…והיית אך שמח
…and you shall be only joyous
There’s an interesting Midrash that compares the time between Pesach and Shavuos, and the time between Sukkos and Shemini Atzeres. The time between Pesach and Shavuos is fifty days, whereas there is no break between Sukkos and Shemini Atzeres. Why is this so? The Midrash answers with a parable. This is similar to a king with many kids. Some are married and live far away, and some are married and live close by. When those who live close by come to visit, when came time to depart the King would let them go without difficulty, since anyways they live close by. However, those who live far away, when they would visit and it came time to leave, the King would hold them back. He would plead with them to stay one more day, due to the distance between them.
The same is true with Pesach and Sukkos. Pesach is in the summer, and it’s easy to travel. When the Jews make their pilgrimage to Jerusalem and the Temple, after the Festival they can go on their way without issue. Hashem knows it will be easy for them to return for Shavuos, so the two Festivals aren’t consecutive. However, Sukkos is in the wintertime. It’s rainy, and the roads are muddy. It’s harder to travel, so Hashem would rather they stay for another Festival than make the hard journey twice. Therefore, Shemini Atzeres follows Sukkos without pause.
The Midrash continues and says that once the Jews heard this, that Hashem in His kindness made Shemini Atzeres easier for them, they began to praise Him. They said: “This is the day that Hashem made, let’s rejoice and be glad in Him!” Now, this raises a question. Shemini Atzeres is a Festival like any other Festival. All the Festivals have a mitzvah to rejoice. Even if Shemini Atzeres was fifty days after Sukkos, like Shavuos after Pesach, there would be an idea to rejoice. Why did the Jews decide to rejoice upon hearing that Hashem made it easier for them?
The Torah tell us, with regards to the Festival of Sukkos, that we shall be only joyous. Why does the Torah say this? The gemarra says it’s to teach us that even the night of Shemini Atzeres is obligated in the mitzvah of rejoicing. The gemarra questions this teaching and says that perhaps the verse comes to include even the first night of Sukkos in rejoicing, but not the night of Shemini Atzeres. The gemarra rebuffs this rejoinder and says that it makes more sense to include the night of Shemini Atzeres in rejoicing. Why? Since it is preceded by many days of rejoicing, it’s fitting to also be a night of rejoicing. This is unlike the first night of Sukkos, which has no days of rejoicing before it.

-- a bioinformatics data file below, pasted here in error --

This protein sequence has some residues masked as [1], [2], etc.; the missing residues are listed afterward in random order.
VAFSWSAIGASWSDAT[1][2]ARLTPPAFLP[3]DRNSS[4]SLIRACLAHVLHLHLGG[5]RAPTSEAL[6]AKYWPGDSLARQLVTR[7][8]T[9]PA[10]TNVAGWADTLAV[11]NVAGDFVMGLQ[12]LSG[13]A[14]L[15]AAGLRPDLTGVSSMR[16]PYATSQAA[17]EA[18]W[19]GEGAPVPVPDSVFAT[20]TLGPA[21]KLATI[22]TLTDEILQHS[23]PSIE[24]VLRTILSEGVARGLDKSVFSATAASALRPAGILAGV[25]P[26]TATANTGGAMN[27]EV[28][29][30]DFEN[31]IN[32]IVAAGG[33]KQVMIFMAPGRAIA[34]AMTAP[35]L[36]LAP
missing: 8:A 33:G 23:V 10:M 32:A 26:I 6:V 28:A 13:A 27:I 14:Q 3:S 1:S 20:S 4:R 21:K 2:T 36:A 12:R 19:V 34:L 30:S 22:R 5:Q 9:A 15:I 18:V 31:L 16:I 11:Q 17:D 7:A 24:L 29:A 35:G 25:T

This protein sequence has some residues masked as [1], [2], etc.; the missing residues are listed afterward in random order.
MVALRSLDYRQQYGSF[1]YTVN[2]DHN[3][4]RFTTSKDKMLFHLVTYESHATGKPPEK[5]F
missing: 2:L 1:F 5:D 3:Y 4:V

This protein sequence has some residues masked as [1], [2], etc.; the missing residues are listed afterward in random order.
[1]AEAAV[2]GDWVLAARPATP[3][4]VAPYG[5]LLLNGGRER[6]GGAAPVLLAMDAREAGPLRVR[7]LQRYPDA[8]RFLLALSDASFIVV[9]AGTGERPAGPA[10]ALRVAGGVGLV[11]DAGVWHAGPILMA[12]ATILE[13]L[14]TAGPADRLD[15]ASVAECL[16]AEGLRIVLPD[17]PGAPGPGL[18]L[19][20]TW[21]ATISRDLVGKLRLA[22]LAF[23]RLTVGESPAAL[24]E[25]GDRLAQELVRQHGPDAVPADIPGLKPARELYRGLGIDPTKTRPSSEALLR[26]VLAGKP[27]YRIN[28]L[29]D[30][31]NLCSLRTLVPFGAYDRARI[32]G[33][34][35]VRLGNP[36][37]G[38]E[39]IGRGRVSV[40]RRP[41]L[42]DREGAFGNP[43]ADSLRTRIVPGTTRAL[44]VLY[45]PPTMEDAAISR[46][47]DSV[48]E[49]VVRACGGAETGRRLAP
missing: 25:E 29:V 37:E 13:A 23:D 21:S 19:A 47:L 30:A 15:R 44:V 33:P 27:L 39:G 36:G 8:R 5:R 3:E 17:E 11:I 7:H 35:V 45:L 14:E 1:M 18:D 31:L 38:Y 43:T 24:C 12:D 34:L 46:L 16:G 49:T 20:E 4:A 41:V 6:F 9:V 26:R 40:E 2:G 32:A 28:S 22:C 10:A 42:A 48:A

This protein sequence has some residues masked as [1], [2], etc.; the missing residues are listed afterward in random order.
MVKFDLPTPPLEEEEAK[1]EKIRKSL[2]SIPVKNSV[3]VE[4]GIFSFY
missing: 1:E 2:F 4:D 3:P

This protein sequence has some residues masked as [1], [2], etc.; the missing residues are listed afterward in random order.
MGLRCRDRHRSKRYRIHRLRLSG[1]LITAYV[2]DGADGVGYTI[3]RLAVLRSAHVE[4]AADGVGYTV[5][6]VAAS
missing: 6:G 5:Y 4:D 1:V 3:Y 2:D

According to this then, the Midrash we started with makes perfect sense. The only reason we know there’s a concept of rejoicing on Shemini Atzeres night is because the Festival is immediately preceded by Sukkos. Had Shemini Atzeres been fifty days after Sukkos, like Shavuos is to Pesach, we wouldn’t have known to rejoice on Shemini Atzeres. Once the Jews heard that Shemini Atzeres is to follow immediately after Sukkos, they realized that it was a time to rejoice as well.
May we be only joyful this Festival. Chag Sameach and Gut Moed!
 Based on Chiddushei HaGriz HaChadashim § 61
 Deuteronomy 16:15
 Yalkut Shimoni Pinchas § 782 s.v. אתה מוצא. It is unsourced, but it seems to be taken from Pesikta D’Rav Kahana to Numbers 29:35 Nuscha Acheres s.v. דבר אחר למה נעצרו
 Yalkut Shimoni loc. cit. says נשואין and נשואים, whereas Pesikta D’Rav Kahana loc. cit. says נושאים. The latter is a language of carrying, perhaps implying some form of employment, nothing to do with marriage. Perhaps it’s a typo, and the Yalkut’s version is more correct
 Yalkut Shimoni loc. cit. s.v. דבר אחר יספת לגוי. This seems to be taken from Pesikta D’Rav Kahana Piska § 30 s.v. אמר רבי אלכסנדרי and Pesikta Rabbasi Hosafah 1 Piska 4 s.v. דבר אחר ביום השמיני. I’m not entirely sure why the Brisker Rav puts these two Midrashim together. Although they are in the same Remez in Yalkut Shimoni, they are clearly different Midrashim, discussing two different things. All I can gather is he must have been following in his father’s footsteps, as Rav Chaim in Chiddushei HaGrach to Sukkah 35b s.v. והנה בילקוט does the same thing
 See previous note. The second Midrash when it says “this”, is referring to Hashem requiring only one bull offering for Shemini Atzeres, unlike the multitude of offerings required on Sukkos. The Brisker Rav seems to understand that the general idea is the Jews were grateful that Hashem took it easy on them with Shemini Atzeres
 Psalms 118:24
 Pesachim 71a; Sukkah 48a
 Although, I would say the Midrash is discussing Shemini Atzeres day, as they said זה היום